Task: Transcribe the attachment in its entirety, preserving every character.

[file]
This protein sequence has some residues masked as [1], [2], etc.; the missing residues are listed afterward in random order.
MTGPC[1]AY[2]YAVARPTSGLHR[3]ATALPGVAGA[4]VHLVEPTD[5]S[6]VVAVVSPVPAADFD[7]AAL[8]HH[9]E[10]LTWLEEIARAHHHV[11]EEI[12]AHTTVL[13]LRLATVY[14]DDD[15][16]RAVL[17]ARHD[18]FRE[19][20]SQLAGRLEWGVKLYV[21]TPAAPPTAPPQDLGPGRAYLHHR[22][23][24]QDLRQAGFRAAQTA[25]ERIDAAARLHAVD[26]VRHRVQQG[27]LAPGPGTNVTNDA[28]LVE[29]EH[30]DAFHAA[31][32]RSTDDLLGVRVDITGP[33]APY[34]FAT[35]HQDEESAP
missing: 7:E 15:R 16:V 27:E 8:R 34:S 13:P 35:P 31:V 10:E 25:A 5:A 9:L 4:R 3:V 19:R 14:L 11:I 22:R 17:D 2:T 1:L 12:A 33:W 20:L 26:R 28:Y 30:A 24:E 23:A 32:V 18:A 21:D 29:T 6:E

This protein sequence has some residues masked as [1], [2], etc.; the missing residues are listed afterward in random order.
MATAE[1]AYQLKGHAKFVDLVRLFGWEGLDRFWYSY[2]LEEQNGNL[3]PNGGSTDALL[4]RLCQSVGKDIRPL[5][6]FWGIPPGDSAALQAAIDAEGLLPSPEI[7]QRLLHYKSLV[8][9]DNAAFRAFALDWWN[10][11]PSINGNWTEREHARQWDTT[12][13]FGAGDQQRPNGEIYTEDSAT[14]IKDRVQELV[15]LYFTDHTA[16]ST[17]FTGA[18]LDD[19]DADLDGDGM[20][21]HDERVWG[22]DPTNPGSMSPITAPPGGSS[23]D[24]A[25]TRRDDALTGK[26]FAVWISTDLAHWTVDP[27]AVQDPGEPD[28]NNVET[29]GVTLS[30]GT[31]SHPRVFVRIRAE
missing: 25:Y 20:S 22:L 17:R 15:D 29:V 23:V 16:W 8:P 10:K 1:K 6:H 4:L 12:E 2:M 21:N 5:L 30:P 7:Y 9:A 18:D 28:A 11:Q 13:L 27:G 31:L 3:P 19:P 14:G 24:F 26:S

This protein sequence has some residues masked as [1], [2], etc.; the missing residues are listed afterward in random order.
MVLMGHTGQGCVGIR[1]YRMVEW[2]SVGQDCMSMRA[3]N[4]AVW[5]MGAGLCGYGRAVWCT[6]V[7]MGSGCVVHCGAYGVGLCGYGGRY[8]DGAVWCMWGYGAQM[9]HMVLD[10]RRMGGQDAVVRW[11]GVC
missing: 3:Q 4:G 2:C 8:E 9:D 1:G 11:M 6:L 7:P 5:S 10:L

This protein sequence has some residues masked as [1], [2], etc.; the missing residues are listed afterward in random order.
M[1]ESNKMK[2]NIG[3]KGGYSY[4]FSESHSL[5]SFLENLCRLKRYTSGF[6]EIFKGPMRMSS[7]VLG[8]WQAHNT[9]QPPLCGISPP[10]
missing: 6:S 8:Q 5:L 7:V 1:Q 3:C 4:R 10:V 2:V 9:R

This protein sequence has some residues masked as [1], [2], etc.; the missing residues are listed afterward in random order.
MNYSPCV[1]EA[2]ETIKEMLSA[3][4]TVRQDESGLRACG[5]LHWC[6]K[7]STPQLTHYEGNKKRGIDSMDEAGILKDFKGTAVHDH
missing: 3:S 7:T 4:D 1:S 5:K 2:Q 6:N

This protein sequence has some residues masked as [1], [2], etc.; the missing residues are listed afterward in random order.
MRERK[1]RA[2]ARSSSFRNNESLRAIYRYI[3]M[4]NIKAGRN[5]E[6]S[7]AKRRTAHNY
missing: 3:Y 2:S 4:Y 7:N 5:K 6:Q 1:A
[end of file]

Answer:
This protein sequence has some residues masked as [1], [2], etc.; the missing residues are listed afterward in random order.
MTGPC[1]AY[2]YAVARPTSGLHR[3]ATALPGVAGA[4]VHLVEPTD[5]S[6]VVAVVSPVPAADFD[7]AAL[8]HH[9]E[10]LTWLEEIARAHHHV[11]EEI[12]AHTTVL[13]LRLATVY[14]DDD[15][16]RAVL[17]ARHD[18]FRE[19][20]SQLAGRLEWGVKLYV[21]TPAAPPTAPPQDLGPGRAYLHHR[22][23][24]QDLRQAGFRAAQTA[25]ERIDAAARLHAVD[26]VRHRVQQG[27]LAPGPGTNVTNDA[28]LVE[29]EH[30]DAFHAA[31][32]RSTDDLLGVRVDITGP[33]APY[34]FAT[35]HQDEESAP
missing: 7:E 15:R 16:V 27:E 8:R 34:S 13:P 35:P 31:V 10:E 25:A 5:A 9:L 4:R 3:V 19:R 14:L 11:I 22:R 17:D 2:T 1:L 12:A 33:W 20:L 26:R 28:Y 30:A 24:E 23:A 32:V 18:A 21:D 29:T 6:E

This protein sequence has some residues masked as [1], [2], etc.; the missing residues are listed afterward in random order.
MATAE[1]AYQLKGHAKFVDLVRLFGWEGLDRFWYSY[2]LEEQNGNL[3]PNGGSTDALL[4]RLCQSVGKDIRPL[5][6]FWGIPPGDSAALQAAIDAEGLLPSPEI[7]QRLLHYKSLV[8][9]DNAAFRAFALDWWN[10][11]PSINGNWTEREHARQWDTT[12][13]FGAGDQQRPNGEIYTEDSAT[14]IKDRVQELV[15]LYFTDHTA[16]ST[17]FTGA[18]LDD[19]DADLDGDGM[20][21]HDERVWG[22]DPTNPGSMSPITAPPGGSS[23]D[24]A[25]TRRDDALTGK[26]FAVWISTDLAHWTVDP[27]AVQDPGEPD[28]NNVET[29]GVTLS[30]GT[31]SHPRVFVRIRAE
missing: 25:Y 20:S 22:L 17:R 15:D 29:V 23:V 16:W 8:P 10:K 1:K 6:H 4:L 12:E 2:M 21:N 5:L 30:P 7:Y 9:A 18:D 28:A 11:Q 13:L 27:G 31:L 3:P 19:P 14:G 24:F 26:S

This protein sequence has some residues masked as [1], [2], etc.; the missing residues are listed afterward in random order.
MVLMGHTGQGCVGIR[1]YRMVEW[2]SVGQDCMSMRA[3]N[4]AVW[5]MGAGLCGYGRAVWCT[6]V[7]MGSGCVVHCGAYGVGLCGYGGRY[8]DGAVWCMWGYGAQM[9]HMVLD[10]RRMGGQDAVVRW[11]GVC
missing: 3:Q 4:G 2:C 8:E 9:D 1:G 11:M 6:L 7:P 5:S 10:L

This protein sequence has some residues masked as [1], [2], etc.; the missing residues are listed afterward in random order.
M[1]ESNKMK[2]NIG[3]KGGYSY[4]FSESHSL[5]SFLENLCRLKRYTSGF[6]EIFKGPMRMSS[7]VLG[8]WQAHNT[9]QPPLCGISPP[10]
missing: 6:S 8:Q 5:L 7:V 1:Q 3:C 4:R 10:V 2:V 9:R

This protein sequence has some residues masked as [1], [2], etc.; the missing residues are listed afterward in random order.
MNYSPCV[1]EA[2]ETIKEMLSA[3][4]TVRQDESGLRACG[5]LHWC[6]K[7]STPQLTHYEGNKKRGIDSMDEAGILKDFKGTAVHDH
missing: 3:S 7:T 4:D 1:S 5:K 2:Q 6:N

This protein sequence has some residues masked as [1], [2], etc.; the missing residues are listed afterward in random order.
MRERK[1]RA[2]ARSSSFRNNESLRAIYRYI[3]M[4]NIKAGRN[5]E[6]S[7]AKRRTAHNY
missing: 3:Y 2:S 4:Y 7:N 5:K 6:Q 1:A